Features offered largely stayed the same in comparison to the VTi-L, with the addition of 8-way power adjustable driver’s seat and the previously optional ADAS pack on the VTi-L made standard on the VTi-LX, which adds Forward Collision Warning, Lane Departure Warning and High-beam support.

Adds:

17-inch alloy wheels – two tone
Chrome door handles
Sports pedals
Forward collision warning
Lane departure warning
Front and rear parking sensors
Electrochromatic (auto-dimming) rear vision mirror
Auto high-beam (marked as High-beam support system)
Dual-zone automatic climate control
Electric mirrors – folding
Electric windows – global auto up/down for all windows
Remote up/down for all windows via key
8-way power adjustable driver’s seat
Leather upholstery
Heated seats – front
Panoramic sunroof
Privacy glass
Rear centre armrest

2020 updates:
Apple CarPlay and Android Auto

Should you buy it?

If you can find a HRV in excellent condition, that has a full and thorough service history and it fits your budget, yes. Even after a few years and loads of kilometres, the HR-V is great.

We’ve found the majority of HR-V’s on the used market have generally been well cared for and are a very low risk purchase but it still pays to be on the lookout for damaged or badly maintained examples.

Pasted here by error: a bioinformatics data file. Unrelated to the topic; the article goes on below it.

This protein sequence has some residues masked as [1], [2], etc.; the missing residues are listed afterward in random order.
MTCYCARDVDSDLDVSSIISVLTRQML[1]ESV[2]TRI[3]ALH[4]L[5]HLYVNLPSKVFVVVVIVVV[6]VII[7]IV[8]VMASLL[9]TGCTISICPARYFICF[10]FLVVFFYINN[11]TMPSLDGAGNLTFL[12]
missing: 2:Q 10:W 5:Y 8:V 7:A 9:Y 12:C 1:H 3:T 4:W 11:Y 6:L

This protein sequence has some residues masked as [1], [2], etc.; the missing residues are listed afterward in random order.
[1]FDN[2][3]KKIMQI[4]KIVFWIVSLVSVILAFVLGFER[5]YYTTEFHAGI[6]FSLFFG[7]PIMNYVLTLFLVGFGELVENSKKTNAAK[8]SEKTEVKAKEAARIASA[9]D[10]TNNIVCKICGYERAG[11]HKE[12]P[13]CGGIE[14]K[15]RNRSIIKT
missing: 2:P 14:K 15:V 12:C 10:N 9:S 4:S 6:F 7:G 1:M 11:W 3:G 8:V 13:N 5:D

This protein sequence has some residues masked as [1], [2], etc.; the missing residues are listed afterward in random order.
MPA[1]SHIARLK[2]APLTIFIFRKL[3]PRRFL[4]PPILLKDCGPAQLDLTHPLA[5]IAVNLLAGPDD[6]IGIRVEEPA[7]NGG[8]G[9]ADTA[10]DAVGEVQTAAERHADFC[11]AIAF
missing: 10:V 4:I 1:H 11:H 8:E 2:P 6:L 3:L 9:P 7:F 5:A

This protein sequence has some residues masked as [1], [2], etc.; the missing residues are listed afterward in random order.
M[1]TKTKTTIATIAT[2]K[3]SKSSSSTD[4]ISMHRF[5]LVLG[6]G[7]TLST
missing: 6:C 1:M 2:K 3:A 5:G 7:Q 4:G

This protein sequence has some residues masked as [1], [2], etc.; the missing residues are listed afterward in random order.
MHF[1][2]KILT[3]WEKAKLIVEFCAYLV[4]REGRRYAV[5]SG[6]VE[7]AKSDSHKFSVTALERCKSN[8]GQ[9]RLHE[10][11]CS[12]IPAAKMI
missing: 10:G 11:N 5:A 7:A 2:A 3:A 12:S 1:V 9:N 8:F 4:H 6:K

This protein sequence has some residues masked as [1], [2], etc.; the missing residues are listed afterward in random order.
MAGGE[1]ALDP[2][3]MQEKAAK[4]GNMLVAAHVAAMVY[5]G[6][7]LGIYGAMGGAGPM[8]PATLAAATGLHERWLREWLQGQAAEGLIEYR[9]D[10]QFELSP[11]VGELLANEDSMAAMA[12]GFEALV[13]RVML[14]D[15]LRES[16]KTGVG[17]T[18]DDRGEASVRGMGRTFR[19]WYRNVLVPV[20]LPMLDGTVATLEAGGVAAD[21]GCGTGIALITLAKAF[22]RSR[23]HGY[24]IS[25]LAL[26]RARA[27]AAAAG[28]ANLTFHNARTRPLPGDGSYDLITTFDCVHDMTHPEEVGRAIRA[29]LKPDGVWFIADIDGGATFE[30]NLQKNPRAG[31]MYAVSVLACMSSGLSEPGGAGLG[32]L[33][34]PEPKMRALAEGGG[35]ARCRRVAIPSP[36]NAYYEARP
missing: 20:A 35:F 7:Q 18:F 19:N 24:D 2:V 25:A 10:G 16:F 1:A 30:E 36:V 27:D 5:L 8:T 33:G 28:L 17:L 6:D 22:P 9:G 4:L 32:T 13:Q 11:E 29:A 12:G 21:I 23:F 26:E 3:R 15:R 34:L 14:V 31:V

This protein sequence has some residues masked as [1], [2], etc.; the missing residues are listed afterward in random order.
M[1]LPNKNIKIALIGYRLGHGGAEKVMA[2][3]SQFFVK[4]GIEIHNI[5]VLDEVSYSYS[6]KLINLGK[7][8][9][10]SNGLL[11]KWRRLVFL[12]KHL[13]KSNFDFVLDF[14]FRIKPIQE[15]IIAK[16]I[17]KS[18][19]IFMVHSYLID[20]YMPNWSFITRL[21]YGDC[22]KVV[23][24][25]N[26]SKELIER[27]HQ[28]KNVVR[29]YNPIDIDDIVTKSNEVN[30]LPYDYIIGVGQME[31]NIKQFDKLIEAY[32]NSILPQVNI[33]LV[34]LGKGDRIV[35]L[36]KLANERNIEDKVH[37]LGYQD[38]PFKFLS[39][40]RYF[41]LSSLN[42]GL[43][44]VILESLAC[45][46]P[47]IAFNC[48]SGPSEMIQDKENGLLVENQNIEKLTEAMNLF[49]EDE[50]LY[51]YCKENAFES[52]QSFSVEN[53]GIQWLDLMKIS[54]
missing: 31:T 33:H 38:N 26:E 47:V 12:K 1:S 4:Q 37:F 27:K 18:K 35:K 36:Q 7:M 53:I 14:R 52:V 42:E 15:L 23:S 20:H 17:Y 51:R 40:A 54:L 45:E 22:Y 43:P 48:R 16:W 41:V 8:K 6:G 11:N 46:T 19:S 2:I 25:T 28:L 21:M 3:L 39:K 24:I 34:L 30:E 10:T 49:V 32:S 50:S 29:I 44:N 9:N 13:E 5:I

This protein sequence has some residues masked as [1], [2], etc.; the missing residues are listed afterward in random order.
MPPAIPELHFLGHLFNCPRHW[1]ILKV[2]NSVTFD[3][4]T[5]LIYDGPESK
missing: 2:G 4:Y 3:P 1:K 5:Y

We’d recommend the most recent, lowest kilometre VTi-S as we see it as the sweet spot of the range but really, which of the HR-V variants you should buy will depend on you and your needs, and wants.

With so many HR-V’s available on the used market, don’t rush into it, be patient and find your perfect one, it will be out these.

Warranty & servicing

Warranty:

3 year/100,000km
5 year/unlimited kilometre (from July 2017)

Servicing:

12 months or 10,000km

Tech specs

Body Style:

5-door crossover SUV

Engines:

1.8 litre 4-cylinder petrol

Power:

105kW – 1.8 litre 4-cylinder petrol

Torque:

172Nm – 1.8 litre 4-cylinder petrol

Transmission & drivetrains:

Continuously variable transmission (CVT)

Fuel Consumption:

6.6 – 6.9L/100km (depending on model)

Length:

4294mm

Width:

1772mm

Height:

1605mm

Kerb Weight:

1274 – 1319kg

Disclaimer

Information correct as of February 4, 2022.

The advice provided on this website is general advice only. It has been prepared without taking into account your objectives, financial situation or needs. Before acting on this advice, you should consider the appropriateness of the advice, having regard to your own objectives, financial situation and needs.